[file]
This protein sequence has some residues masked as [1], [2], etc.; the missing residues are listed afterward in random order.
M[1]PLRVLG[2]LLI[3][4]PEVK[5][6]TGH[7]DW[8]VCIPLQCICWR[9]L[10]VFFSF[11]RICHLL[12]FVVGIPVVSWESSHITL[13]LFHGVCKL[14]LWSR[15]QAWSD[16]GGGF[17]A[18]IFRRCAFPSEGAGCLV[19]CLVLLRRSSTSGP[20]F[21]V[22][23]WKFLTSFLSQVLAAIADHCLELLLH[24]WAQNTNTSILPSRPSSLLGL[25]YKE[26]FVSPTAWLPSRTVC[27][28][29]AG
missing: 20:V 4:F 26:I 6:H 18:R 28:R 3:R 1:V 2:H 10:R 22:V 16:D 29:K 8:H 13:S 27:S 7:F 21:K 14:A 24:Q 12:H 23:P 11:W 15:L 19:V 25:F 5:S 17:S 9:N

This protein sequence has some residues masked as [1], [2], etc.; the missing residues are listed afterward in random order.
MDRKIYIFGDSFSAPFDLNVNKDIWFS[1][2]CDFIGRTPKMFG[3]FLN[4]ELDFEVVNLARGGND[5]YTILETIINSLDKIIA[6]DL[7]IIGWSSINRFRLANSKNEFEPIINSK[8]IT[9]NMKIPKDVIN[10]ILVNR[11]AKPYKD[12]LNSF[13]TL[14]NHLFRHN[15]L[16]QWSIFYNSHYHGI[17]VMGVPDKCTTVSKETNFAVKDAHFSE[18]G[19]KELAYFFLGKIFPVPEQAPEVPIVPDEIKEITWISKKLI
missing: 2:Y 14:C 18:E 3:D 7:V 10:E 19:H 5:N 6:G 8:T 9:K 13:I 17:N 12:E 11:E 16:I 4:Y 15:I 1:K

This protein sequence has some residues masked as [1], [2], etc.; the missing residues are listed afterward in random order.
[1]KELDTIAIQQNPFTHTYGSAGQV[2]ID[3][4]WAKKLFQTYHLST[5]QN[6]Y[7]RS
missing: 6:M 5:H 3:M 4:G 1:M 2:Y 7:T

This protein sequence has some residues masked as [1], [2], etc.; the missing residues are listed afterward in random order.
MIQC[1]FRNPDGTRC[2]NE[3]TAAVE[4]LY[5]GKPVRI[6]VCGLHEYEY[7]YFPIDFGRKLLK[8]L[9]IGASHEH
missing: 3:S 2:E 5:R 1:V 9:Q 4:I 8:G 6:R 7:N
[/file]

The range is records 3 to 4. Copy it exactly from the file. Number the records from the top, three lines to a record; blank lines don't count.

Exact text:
This protein sequence has some residues masked as [1], [2], etc.; the missing residues are listed afterward in random order.
[1]KELDTIAIQQNPFTHTYGSAGQV[2]ID[3][4]WAKKLFQTYHLST[5]QN[6]Y[7]RS
missing: 6:M 5:H 3:M 4:G 1:M 2:Y 7:T

This protein sequence has some residues masked as [1], [2], etc.; the missing residues are listed afterward in random order.
MIQC[1]FRNPDGTRC[2]NE[3]TAAVE[4]LY[5]GKPVRI[6]VCGLHEYEY[7]YFPIDFGRKLLK[8]L[9]IGASHEH
missing: 3:S 2:E 5:R 1:V 9:Q 4:I 8:G 6:R 7:N